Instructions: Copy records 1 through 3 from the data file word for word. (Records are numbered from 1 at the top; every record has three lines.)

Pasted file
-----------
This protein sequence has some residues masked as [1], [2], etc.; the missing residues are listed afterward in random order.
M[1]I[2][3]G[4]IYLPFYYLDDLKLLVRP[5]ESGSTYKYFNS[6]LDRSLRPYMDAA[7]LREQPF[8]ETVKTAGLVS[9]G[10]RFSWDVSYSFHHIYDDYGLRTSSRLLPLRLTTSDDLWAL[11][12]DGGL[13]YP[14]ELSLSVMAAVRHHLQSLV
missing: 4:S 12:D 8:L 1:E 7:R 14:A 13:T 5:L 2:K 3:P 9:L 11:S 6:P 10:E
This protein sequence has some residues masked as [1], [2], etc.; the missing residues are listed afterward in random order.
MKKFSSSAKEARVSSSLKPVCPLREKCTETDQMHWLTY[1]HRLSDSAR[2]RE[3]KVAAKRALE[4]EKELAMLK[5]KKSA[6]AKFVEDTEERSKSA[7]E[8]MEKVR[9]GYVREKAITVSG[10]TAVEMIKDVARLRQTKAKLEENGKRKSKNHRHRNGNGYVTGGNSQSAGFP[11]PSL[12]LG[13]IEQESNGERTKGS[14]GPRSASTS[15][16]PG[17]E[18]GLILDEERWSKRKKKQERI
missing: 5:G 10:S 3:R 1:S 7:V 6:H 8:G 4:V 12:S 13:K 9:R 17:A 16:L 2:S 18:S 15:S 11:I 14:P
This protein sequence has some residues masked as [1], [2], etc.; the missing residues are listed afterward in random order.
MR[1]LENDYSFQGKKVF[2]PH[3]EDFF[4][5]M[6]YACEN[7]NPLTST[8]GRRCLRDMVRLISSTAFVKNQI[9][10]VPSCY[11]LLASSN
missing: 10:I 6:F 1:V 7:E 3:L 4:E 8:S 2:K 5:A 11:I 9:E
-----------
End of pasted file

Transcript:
This protein sequence has some residues masked as [1], [2], etc.; the missing residues are listed afterward in random order.
M[1]I[2][3]G[4]IYLPFYYLDDLKLLVRP[5]ESGSTYKYFNS[6]LDRSLRPYMDAA[7]LREQPF[8]ETVKTAGLVS[9]G[10]RFSWDVSYSFHHIYDDYGLRTSSRLLPLRLTTSDDLWAL[11][12]DGGL[13]YP[14]ELSLSVMAAVRHHLQSLV
missing: 4:S 12:D 8:L 1:E 7:R 14:A 13:T 5:L 2:K 3:P 9:L 11:S 6:P 10:E
This protein sequence has some residues masked as [1], [2], etc.; the missing residues are listed afterward in random order.
MKKFSSSAKEARVSSSLKPVCPLREKCTETDQMHWLTY[1]HRLSDSAR[2]RE[3]KVAAKRALE[4]EKELAMLK[5]KKSA[6]AKFVEDTEERSKSA[7]E[8]MEKVR[9]GYVREKAITVSG[10]TAVEMIKDVARLRQTKAKLEENGKRKSKNHRHRNGNGYVTGGNSQSAGFP[11]PSL[12]LG[13]IEQESNGERTKGS[14]GPRSASTS[15][16]PG[17]E[18]GLILDEERWSKRKKKQERI
missing: 5:G 10:S 3:R 1:S 7:V 6:H 8:G 4:V 12:S 13:K 9:R 17:A 16:L 2:S 18:S 15:S 11:I 14:P
This protein sequence has some residues masked as [1], [2], etc.; the missing residues are listed afterward in random order.
MR[1]LENDYSFQGKKVF[2]PH[3]EDFF[4][5]M[6]YACEN[7]NPLTST[8]GRRCLRDMVRLISSTAFVKNQI[9][10]VPSCY[11]LLASSN
missing: 10:I 6:F 1:V 7:E 3:L 4:E 8:S 2:K 5:A 11:I 9:E